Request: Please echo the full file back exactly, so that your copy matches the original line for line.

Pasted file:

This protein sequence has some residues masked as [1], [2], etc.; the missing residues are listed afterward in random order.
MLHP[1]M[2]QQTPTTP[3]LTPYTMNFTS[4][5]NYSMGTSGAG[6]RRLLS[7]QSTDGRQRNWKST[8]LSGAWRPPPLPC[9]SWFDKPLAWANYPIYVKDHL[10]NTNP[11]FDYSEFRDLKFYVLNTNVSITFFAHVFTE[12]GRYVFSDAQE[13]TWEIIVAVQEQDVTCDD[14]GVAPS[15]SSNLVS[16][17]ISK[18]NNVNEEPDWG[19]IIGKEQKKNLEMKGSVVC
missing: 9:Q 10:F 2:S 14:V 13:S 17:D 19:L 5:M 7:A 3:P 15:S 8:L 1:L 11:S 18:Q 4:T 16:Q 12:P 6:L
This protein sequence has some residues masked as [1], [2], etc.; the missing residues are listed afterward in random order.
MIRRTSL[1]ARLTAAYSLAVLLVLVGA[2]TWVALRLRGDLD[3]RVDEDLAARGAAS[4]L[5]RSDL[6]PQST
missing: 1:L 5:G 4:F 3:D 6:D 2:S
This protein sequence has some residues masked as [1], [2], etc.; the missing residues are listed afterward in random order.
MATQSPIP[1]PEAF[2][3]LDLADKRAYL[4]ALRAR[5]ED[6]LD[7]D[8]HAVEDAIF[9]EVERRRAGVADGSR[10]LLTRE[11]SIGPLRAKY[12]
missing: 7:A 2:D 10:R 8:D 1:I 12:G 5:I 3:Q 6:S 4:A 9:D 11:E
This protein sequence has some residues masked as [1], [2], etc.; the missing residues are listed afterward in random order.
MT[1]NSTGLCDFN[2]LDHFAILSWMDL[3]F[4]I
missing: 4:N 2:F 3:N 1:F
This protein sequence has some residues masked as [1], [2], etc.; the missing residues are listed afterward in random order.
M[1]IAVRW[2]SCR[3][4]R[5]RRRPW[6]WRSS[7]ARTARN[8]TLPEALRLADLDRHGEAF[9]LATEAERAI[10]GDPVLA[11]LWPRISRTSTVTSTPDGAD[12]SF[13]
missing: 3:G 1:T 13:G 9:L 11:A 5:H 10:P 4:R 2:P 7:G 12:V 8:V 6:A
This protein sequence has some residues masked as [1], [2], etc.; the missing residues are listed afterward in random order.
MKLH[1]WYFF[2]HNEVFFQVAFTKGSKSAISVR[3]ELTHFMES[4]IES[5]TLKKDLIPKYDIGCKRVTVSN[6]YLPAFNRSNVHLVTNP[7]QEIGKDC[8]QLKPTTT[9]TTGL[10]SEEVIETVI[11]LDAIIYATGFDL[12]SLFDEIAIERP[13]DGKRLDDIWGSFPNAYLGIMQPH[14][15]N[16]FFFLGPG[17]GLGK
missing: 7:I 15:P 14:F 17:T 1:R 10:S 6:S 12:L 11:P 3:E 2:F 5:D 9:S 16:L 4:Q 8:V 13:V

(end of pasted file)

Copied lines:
This protein sequence has some residues masked as [1], [2], etc.; the missing residues are listed afterward in random order.
MLHP[1]M[2]QQTPTTP[3]LTPYTMNFTS[4][5]NYSMGTSGAG[6]RRLLS[7]QSTDGRQRNWKST[8]LSGAWRPPPLPC[9]SWFDKPLAWANYPIYVKDHL[10]NTNP[11]FDYSEFRDLKFYVLNTNVSITFFAHVFTE[12]GRYVFSDAQE[13]TWEIIVAVQEQDVTCDD[14]GVAPS[15]SSNLVS[16][17]ISK[18]NNVNEEPDWG[19]IIGKEQKKNLEMKGSVVC
missing: 9:Q 10:F 2:S 14:V 13:S 17:D 19:L 5:M 7:A 3:P 15:S 8:L 1:L 11:S 18:Q 4:T 16:Q 12:P 6:L
This protein sequence has some residues masked as [1], [2], etc.; the missing residues are listed afterward in random order.
MIRRTSL[1]ARLTAAYSLAVLLVLVGA[2]TWVALRLRGDLD[3]RVDEDLAARGAAS[4]L[5]RSDL[6]PQST
missing: 1:L 5:G 4:F 3:D 6:D 2:S
This protein sequence has some residues masked as [1], [2], etc.; the missing residues are listed afterward in random order.
MATQSPIP[1]PEAF[2][3]LDLADKRAYL[4]ALRAR[5]ED[6]LD[7]D[8]HAVEDAIF[9]EVERRRAGVADGSR[10]LLTRE[11]SIGPLRAKY[12]
missing: 7:A 2:D 10:R 8:D 1:I 12:G 5:I 3:Q 6:S 4:A 9:D 11:E
This protein sequence has some residues masked as [1], [2], etc.; the missing residues are listed afterward in random order.
MT[1]NSTGLCDFN[2]LDHFAILSWMDL[3]F[4]I
missing: 4:N 2:F 3:N 1:F
This protein sequence has some residues masked as [1], [2], etc.; the missing residues are listed afterward in random order.
M[1]IAVRW[2]SCR[3][4]R[5]RRRPW[6]WRSS[7]ARTARN[8]TLPEALRLADLDRHGEAF[9]LATEAERAI[10]GDPVLA[11]LWPRISRTSTVTSTPDGAD[12]SF[13]
missing: 3:G 1:T 13:G 9:L 11:A 5:H 10:P 4:R 2:P 7:G 12:V 8:V 6:A
This protein sequence has some residues masked as [1], [2], etc.; the missing residues are listed afterward in random order.
MKLH[1]WYFF[2]HNEVFFQVAFTKGSKSAISVR[3]ELTHFMES[4]IES[5]TLKKDLIPKYDIGCKRVTVSN[6]YLPAFNRSNVHLVTNP[7]QEIGKDC[8]QLKPTTT[9]TTGL[10]SEEVIETVI[11]LDAIIYATGFDL[12]SLFDEIAIERP[13]DGKRLDDIWGSFPNAYLGIMQPH[14][15]N[16]FFFLGPG[17]GLGK
missing: 7:I 15:P 14:F 17:T 1:R 10:S 6:S 12:L 11:P 3:E 2:F 5:D 9:S 16:L 4:Q 8:V 13:V